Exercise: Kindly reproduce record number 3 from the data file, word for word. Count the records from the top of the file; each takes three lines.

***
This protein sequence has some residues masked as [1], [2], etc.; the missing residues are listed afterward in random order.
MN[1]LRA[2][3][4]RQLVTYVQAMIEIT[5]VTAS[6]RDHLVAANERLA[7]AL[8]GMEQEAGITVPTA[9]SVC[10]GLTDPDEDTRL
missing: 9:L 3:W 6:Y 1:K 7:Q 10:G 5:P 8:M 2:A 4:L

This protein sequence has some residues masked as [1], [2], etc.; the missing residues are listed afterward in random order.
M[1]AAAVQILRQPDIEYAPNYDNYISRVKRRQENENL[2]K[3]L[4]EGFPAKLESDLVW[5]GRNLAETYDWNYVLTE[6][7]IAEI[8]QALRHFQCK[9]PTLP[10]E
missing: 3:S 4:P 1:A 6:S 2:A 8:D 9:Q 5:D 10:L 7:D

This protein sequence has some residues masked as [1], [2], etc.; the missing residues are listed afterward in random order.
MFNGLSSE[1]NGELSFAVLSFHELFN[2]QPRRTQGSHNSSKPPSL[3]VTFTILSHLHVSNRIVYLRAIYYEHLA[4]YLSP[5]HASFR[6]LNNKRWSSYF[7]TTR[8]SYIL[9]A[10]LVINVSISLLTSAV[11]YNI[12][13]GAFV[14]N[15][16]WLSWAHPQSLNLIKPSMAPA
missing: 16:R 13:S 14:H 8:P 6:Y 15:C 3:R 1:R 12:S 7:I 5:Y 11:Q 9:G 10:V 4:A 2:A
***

This protein sequence has some residues masked as [1], [2], etc.; the missing residues are listed afterward in random order.
MFNGLSSE[1]NGELSFAVLSFHELFN[2]QPRRTQGSHNSSKPPSL[3]VTFTILSHLHVSNRIVYLRAIYYEHLA[4]YLSP[5]HASFR[6]LNNKRWSSYF[7]TTR[8]SYIL[9]A[10]LVINVSISLLTSAV[11]YNI[12][13]GAFV[14]N[15][16]WLSWAHPQSLNLIKPSMAPA
missing: 16:R 13:S 14:H 8:P 6:Y 15:C 3:R 1:R 12:S 7:I 5:Y 11:Q 9:G 10:V 4:A 2:A